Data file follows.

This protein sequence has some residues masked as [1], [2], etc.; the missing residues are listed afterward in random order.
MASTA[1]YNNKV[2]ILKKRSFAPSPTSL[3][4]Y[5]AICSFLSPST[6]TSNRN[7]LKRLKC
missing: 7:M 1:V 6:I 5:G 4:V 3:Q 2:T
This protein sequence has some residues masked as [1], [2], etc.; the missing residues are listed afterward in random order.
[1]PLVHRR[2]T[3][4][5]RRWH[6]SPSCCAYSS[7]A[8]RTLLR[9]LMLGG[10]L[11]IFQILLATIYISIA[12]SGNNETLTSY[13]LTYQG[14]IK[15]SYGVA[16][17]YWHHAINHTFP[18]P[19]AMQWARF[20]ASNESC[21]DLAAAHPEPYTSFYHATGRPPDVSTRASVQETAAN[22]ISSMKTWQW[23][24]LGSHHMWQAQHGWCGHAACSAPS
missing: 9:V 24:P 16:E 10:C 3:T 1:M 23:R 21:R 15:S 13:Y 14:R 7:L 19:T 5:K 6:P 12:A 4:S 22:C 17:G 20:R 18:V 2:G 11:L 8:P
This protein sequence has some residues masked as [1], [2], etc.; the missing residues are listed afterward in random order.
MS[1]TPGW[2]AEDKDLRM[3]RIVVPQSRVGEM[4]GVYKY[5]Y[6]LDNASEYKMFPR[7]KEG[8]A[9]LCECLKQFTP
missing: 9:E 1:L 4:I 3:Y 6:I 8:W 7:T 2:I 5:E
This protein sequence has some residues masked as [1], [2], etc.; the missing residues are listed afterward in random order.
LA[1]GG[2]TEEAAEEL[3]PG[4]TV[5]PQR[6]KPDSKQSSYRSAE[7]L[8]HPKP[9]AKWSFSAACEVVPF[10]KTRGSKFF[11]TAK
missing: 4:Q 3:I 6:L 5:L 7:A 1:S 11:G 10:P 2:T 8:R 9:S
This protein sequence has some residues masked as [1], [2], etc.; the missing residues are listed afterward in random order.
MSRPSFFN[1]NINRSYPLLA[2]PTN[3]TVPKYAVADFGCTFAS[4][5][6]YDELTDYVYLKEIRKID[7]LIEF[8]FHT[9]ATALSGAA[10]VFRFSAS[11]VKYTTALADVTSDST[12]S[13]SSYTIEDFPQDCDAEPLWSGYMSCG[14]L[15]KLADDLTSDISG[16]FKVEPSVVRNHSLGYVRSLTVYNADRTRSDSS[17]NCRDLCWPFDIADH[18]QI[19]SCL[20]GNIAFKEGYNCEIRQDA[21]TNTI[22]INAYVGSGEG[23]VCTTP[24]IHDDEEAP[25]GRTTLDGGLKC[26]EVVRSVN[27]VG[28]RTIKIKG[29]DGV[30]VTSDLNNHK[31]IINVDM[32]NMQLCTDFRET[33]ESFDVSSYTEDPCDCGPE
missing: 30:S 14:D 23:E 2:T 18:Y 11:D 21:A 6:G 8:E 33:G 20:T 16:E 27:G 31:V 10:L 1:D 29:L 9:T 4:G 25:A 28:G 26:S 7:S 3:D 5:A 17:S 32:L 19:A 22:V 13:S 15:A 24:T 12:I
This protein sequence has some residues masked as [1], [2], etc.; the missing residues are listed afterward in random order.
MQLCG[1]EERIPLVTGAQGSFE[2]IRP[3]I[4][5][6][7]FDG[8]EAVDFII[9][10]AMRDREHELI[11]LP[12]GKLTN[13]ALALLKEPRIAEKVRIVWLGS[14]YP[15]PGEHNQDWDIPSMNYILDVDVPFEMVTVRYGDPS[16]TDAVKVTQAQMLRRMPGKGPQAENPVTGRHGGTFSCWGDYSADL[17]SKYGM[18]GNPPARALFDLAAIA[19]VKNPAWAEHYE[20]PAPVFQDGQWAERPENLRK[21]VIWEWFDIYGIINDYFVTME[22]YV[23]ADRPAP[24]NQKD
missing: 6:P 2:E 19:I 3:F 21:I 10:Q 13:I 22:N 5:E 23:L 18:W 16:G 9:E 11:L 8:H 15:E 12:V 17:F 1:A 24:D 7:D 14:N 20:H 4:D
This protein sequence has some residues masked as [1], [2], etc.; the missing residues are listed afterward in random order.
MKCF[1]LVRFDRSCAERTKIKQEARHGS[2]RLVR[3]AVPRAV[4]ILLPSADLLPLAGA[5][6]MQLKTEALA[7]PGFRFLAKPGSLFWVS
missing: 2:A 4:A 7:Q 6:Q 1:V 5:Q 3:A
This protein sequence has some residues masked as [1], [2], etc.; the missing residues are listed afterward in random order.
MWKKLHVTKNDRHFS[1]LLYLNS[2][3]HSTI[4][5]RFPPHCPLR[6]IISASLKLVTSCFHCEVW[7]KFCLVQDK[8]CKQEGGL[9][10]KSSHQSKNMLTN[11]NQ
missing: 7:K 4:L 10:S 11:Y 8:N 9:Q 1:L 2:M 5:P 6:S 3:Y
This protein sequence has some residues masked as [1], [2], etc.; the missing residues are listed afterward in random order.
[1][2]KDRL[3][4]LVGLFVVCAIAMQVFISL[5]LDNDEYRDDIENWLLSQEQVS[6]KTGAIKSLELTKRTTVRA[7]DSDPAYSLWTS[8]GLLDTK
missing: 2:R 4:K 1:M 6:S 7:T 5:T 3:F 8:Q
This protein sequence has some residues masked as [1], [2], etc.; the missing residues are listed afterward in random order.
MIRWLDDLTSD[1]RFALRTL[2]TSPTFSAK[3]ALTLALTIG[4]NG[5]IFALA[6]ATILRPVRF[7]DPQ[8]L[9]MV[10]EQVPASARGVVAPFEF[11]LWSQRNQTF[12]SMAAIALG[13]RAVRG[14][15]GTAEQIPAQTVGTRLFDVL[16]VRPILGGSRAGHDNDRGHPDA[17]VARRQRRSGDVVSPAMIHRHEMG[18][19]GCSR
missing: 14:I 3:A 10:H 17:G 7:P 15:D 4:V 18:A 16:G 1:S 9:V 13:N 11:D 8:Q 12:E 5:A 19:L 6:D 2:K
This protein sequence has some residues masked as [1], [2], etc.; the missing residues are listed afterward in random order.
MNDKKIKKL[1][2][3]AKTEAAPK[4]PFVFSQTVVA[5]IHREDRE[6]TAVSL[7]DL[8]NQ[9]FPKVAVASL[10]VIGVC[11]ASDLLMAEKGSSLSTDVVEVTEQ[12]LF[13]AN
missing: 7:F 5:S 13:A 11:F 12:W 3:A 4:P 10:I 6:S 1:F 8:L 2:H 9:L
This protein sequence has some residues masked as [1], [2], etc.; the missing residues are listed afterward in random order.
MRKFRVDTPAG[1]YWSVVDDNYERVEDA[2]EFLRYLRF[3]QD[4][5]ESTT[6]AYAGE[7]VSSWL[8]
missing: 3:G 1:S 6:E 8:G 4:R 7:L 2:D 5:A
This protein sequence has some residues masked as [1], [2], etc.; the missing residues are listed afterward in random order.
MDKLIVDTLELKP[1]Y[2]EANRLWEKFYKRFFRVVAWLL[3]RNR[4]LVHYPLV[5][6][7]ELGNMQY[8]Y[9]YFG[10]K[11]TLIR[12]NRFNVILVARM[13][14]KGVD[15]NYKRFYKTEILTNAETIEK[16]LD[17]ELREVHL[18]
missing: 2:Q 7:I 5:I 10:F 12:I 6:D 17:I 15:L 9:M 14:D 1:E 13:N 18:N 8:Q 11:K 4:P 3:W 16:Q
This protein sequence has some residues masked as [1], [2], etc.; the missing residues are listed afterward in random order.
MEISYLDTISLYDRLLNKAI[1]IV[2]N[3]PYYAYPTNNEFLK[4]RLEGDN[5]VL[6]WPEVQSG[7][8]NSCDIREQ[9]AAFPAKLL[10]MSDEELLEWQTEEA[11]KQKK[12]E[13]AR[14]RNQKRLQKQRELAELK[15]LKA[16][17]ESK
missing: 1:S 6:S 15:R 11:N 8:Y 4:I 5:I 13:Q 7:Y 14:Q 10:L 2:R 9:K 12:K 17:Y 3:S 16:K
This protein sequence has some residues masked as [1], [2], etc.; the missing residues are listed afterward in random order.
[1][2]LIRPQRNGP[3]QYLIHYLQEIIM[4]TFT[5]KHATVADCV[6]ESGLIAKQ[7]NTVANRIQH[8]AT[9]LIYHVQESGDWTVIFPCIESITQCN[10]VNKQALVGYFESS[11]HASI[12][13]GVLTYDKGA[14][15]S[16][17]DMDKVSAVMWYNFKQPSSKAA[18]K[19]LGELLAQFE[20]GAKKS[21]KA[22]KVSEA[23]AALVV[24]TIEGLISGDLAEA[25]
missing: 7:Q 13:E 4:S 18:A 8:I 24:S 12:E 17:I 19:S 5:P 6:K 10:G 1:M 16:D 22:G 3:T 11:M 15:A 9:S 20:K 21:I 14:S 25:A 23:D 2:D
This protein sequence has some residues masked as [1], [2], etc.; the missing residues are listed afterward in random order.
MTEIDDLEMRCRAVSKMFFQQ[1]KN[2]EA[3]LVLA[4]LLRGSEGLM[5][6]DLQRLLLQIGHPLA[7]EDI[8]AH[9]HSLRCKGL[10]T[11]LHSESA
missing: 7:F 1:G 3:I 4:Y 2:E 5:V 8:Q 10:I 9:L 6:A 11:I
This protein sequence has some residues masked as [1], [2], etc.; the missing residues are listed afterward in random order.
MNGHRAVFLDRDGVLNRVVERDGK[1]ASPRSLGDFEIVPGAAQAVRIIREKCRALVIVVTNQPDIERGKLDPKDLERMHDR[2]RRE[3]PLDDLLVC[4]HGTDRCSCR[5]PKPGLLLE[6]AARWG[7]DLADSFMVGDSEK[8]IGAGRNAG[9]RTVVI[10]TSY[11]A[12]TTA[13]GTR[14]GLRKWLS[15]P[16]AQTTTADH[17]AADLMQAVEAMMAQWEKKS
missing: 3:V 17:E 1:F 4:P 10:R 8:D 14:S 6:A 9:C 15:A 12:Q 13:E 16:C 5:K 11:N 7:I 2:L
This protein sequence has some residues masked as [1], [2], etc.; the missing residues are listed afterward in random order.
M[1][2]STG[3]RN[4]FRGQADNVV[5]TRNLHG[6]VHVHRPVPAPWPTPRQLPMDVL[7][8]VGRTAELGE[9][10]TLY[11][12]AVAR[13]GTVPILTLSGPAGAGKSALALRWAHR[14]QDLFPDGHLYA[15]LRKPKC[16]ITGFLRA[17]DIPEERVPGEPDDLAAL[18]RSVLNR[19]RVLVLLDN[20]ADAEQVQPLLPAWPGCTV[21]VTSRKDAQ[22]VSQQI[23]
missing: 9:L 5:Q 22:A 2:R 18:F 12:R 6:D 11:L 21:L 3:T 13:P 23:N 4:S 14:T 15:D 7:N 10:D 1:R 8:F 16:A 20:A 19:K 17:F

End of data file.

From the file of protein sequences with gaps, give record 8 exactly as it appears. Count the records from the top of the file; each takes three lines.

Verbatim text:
This protein sequence has some residues masked as [1], [2], etc.; the missing residues are listed afterward in random order.
MWKKLHVTKNDRHFS[1]LLYLNS[2][3]HSTI[4][5]RFPPHCPLR[6]IISASLKLVTSCFHCEVW[7]KFCLVQDK[8]CKQEGGL[9][10]KSSHQSKNMLTN[11]NQ
missing: 7:K 4:L 10:S 11:Y 8:N 9:Q 1:L 2:M 5:P 6:S 3:Y